How can visual patterns be used to prove sums of series?
Simple additions can lead to intriguing results...
Can you see how this picture illustrates the formula for the sum of the first six cube numbers?
Choose a couple of the sequences. Try to picture how to make the next, and the next, and the next... Can you describe your reasoning?
Can you visualise whether these nets fold up into 3D shapes? Watch the videos each time to see if you were correct.
This article for teachers discusses examples of problems in which there is no obvious method but in which children can be encouraged to think deeply about the context and extend their ability to. . . .
Discover a way to sum square numbers by building cuboids from small cubes. Can you picture how the sequence will grow?
Some diagrammatic 'proofs' of algebraic identities and inequalities.
How many moves does it take to swap over some red and blue frogs? Do you have a method?
Imagine a large cube made from small red cubes being dropped into a pot of yellow paint. How many of the small cubes will have yellow paint on their faces?
Square numbers can be represented as the sum of consecutive odd numbers. What is the sum of 1 + 3 + ..... + 149 + 151 + 153?
Some puzzles requiring no knowledge of knot theory, just a careful inspection of the patterns. A glimpse of the classification of knots and a little about prime knots, crossing numbers and. . . .
Start with a large square, join the midpoints of its sides, you'll see four right angled triangles. Remove these triangles, a second square is left. Repeat the operation. What happens?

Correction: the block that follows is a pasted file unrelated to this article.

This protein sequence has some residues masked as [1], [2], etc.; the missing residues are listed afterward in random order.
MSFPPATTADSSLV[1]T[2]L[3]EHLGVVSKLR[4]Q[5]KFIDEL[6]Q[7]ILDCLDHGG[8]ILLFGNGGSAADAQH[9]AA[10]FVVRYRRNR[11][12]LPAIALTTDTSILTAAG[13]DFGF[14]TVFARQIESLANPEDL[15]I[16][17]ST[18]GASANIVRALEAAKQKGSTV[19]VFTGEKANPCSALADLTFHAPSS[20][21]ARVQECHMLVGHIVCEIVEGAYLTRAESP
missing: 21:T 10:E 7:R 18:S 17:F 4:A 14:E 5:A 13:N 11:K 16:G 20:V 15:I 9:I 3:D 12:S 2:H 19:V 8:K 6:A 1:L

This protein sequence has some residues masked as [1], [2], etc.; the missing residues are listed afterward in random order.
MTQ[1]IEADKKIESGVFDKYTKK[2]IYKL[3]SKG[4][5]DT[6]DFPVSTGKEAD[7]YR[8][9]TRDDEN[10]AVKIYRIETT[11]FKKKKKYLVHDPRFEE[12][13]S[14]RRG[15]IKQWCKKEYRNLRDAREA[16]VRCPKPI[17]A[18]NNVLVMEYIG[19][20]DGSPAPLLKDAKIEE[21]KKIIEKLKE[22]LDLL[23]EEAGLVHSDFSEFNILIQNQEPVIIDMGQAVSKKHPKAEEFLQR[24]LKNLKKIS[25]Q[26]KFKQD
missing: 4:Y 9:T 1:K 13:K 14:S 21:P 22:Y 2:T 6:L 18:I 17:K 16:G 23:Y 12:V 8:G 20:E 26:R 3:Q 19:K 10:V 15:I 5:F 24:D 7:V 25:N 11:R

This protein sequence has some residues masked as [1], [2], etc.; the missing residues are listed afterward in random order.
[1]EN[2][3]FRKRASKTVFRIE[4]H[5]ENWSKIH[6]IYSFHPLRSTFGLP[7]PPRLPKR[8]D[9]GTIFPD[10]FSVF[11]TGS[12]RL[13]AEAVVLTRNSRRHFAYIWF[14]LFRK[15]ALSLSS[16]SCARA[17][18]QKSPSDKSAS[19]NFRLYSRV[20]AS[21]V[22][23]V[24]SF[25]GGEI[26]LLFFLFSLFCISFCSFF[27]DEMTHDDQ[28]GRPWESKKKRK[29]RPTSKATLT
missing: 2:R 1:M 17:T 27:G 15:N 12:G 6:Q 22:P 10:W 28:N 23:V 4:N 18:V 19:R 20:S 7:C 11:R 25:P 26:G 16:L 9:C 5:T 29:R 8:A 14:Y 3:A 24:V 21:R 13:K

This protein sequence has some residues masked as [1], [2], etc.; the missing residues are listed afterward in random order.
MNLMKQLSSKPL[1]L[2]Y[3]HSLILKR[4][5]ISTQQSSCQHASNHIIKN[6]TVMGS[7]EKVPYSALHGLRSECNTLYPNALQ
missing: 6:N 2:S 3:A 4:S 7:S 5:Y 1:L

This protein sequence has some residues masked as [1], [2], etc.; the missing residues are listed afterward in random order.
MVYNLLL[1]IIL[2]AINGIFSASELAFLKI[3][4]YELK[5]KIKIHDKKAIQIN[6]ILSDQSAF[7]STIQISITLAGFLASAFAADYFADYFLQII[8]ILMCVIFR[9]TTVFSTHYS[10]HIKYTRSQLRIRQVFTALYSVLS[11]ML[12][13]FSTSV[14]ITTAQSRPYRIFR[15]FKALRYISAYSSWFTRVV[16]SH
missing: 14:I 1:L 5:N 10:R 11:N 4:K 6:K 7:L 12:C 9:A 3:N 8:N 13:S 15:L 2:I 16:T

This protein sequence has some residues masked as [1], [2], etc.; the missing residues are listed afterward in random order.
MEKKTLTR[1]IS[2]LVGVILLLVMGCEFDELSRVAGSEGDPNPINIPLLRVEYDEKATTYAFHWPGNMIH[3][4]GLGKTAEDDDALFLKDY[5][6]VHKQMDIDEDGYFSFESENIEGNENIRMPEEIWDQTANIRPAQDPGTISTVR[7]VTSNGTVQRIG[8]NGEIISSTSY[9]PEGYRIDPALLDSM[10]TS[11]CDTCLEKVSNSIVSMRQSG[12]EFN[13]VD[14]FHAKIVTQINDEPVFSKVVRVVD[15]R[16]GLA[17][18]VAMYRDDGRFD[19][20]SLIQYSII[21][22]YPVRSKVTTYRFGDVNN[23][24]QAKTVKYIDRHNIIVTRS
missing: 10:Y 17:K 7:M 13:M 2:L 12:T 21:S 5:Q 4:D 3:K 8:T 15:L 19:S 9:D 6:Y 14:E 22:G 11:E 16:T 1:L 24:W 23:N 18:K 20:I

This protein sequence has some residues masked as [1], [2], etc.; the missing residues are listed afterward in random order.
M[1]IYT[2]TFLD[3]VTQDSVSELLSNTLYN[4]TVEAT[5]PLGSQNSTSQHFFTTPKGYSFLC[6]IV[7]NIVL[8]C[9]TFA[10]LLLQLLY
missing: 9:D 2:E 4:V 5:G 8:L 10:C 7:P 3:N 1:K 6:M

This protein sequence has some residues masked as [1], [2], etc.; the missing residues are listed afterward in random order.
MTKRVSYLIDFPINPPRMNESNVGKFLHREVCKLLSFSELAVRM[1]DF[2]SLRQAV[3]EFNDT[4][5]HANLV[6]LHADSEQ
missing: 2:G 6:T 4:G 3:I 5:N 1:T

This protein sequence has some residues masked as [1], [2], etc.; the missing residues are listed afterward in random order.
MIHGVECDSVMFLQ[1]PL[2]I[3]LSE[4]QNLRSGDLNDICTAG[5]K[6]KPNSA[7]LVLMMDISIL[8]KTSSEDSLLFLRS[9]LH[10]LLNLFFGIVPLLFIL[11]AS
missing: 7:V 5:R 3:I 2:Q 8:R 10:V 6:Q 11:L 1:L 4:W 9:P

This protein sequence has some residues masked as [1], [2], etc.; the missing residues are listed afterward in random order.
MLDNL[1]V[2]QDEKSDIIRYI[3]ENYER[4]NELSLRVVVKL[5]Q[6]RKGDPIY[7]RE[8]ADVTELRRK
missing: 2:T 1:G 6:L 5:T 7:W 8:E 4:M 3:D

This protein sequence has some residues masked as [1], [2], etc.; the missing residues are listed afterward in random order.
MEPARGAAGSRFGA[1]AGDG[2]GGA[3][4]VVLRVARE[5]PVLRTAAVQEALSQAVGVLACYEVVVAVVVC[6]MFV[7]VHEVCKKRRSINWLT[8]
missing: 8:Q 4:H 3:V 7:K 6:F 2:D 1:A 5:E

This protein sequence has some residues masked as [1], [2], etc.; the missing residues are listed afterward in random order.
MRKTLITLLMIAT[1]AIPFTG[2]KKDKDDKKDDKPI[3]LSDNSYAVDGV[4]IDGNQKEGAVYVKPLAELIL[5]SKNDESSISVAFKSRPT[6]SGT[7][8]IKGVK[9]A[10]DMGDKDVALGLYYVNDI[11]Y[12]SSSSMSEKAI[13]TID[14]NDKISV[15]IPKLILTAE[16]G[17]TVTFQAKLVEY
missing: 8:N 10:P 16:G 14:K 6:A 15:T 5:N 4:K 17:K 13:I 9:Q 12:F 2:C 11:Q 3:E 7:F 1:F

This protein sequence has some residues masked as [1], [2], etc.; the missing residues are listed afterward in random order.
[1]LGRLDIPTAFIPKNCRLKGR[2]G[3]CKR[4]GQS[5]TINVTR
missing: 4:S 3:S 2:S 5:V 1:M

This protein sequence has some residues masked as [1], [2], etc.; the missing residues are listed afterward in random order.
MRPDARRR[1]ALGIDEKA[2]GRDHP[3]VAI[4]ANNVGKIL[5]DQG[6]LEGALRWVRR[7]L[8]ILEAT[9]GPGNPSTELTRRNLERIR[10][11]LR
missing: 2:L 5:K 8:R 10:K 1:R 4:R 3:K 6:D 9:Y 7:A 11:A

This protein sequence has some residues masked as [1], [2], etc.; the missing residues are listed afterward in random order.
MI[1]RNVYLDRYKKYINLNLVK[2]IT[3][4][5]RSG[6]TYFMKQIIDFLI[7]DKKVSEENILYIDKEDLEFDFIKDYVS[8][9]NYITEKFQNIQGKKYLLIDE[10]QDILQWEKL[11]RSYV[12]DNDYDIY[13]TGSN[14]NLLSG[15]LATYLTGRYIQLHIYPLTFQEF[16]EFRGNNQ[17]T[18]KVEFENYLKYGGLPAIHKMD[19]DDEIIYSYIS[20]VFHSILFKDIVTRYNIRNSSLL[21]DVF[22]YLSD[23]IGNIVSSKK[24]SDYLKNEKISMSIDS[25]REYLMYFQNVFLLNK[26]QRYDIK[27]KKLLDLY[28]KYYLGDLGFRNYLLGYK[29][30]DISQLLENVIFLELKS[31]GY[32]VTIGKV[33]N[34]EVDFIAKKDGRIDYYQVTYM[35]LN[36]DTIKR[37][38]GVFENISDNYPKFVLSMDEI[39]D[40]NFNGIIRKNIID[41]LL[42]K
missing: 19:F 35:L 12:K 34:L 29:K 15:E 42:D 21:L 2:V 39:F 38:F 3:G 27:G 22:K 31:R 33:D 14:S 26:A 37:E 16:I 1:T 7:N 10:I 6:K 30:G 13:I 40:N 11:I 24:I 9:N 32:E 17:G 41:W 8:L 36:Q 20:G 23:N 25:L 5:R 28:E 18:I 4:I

Generate three random numbers to determine the side lengths of a triangle. What triangles can you draw?
Can you find a rule which connects consecutive triangular numbers?
Show that all pentagonal numbers are one third of a triangular number.
Problem solving is at the heart of the NRICH site. All the problems give learners opportunities to learn, develop or use mathematical concepts and skills. Read here for more information.
Can you find a rule which relates triangular numbers to square numbers?
Watch these videos to see how Phoebe, Alice and Luke chose to draw 7 squares. How would they draw 100?
The Tower of Hanoi is an ancient mathematical challenge. Working on the building blocks may help you to explain the patterns you notice.
This is a simple version of an ancient game played all over the world. It is also called Mancala. What tactics will increase your chances of winning?
If you move the tiles around, can you make squares with different coloured edges?
Lyndon Baker describes how the Mobius strip and Euler's law can introduce pupils to the idea of topology.
There are 27 small cubes in a 3 x 3 x 3 cube, 54 faces being visible at any one time. Is it possible to reorganise these cubes so that by dipping the large cube into a pot of paint three times you. . . .
Charlie and Alison have been drawing patterns on coordinate grids. Can you picture where the patterns lead?
Players take it in turns to choose a dot on the grid. The winner is the first to have four dots that can be joined to form a square.
An irregular tetrahedron has two opposite sides the same length a and the line joining their midpoints is perpendicular to these two edges and is of length b. What is the volume of the tetrahedron?
Place a red counter in the top left corner of a 4x4 array, which is covered by 14 other smaller counters, leaving a gap in the bottom right hand corner (HOME). What is the smallest number of moves. . . .